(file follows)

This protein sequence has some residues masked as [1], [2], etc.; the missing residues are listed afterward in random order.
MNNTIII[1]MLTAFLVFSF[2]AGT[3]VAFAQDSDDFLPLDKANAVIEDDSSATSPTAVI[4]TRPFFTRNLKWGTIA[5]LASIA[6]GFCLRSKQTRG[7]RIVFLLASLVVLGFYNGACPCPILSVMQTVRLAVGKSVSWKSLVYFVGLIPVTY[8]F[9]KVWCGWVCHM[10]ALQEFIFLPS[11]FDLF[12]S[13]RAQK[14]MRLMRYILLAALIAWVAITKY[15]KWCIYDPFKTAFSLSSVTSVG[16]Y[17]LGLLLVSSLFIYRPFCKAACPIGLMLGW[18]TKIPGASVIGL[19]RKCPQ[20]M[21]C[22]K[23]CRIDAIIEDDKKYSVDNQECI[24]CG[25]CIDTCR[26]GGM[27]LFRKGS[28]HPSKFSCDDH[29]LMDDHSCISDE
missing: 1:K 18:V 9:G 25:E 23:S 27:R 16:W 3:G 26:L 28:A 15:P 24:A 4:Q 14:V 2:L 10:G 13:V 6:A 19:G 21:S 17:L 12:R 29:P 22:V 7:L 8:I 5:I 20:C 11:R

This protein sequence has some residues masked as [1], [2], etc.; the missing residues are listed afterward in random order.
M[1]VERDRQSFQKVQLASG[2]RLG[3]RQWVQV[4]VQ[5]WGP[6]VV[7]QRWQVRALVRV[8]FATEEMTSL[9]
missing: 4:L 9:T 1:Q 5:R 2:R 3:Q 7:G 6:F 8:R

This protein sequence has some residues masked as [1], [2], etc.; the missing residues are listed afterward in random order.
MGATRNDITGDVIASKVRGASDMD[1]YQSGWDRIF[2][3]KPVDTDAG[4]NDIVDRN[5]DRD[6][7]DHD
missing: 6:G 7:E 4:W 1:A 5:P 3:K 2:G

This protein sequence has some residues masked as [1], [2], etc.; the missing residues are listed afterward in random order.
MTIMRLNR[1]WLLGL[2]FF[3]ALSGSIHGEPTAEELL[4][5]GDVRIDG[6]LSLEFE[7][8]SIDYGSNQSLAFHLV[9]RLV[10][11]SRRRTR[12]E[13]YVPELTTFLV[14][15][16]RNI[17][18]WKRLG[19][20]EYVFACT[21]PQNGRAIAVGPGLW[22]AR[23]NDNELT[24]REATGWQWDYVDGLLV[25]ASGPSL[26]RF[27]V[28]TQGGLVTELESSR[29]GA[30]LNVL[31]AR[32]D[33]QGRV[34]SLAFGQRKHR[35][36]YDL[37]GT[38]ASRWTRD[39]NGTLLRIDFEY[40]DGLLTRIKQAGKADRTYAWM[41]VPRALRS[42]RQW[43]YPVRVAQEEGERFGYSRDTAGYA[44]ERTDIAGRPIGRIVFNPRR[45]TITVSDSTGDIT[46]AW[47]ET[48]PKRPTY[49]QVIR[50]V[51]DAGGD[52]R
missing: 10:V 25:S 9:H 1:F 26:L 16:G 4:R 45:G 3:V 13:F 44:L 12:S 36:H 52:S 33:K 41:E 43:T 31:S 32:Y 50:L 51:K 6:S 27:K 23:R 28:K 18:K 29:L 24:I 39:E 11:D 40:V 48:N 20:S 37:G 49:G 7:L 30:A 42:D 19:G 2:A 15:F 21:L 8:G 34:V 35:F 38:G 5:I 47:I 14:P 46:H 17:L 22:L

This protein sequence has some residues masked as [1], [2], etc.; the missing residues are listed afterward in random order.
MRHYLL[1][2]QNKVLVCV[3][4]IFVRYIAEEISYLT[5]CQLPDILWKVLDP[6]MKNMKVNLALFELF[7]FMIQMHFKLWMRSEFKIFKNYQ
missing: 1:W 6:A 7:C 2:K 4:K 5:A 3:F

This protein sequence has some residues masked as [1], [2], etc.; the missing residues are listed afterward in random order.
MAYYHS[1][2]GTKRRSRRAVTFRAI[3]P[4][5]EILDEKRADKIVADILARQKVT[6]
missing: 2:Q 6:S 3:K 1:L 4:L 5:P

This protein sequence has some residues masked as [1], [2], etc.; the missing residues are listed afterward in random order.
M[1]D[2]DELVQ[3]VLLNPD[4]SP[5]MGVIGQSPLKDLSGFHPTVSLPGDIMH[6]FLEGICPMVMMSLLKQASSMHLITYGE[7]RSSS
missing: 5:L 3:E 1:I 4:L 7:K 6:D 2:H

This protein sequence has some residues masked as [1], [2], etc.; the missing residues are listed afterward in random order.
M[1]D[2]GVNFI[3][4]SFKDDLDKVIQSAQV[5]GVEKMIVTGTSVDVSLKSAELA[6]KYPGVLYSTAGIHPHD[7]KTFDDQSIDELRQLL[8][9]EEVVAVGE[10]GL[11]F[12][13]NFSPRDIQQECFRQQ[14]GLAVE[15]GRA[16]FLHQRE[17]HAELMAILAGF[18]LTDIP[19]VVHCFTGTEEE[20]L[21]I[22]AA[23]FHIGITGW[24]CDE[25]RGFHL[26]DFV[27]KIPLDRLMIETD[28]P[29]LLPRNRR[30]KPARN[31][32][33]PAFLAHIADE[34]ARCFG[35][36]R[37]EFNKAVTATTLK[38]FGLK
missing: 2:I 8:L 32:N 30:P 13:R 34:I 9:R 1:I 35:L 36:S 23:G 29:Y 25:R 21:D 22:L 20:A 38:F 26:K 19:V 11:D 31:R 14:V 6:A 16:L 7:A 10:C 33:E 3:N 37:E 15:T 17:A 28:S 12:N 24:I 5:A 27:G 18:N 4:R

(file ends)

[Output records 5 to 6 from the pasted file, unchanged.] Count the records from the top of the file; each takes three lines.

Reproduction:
This protein sequence has some residues masked as [1], [2], etc.; the missing residues are listed afterward in random order.
MRHYLL[1][2]QNKVLVCV[3][4]IFVRYIAEEISYLT[5]CQLPDILWKVLDP[6]MKNMKVNLALFELF[7]FMIQMHFKLWMRSEFKIFKNYQ
missing: 1:W 6:A 7:C 2:K 4:K 5:A 3:F

This protein sequence has some residues masked as [1], [2], etc.; the missing residues are listed afterward in random order.
MAYYHS[1][2]GTKRRSRRAVTFRAI[3]P[4][5]EILDEKRADKIVADILARQKVT[6]
missing: 2:Q 6:S 3:K 1:L 4:L 5:P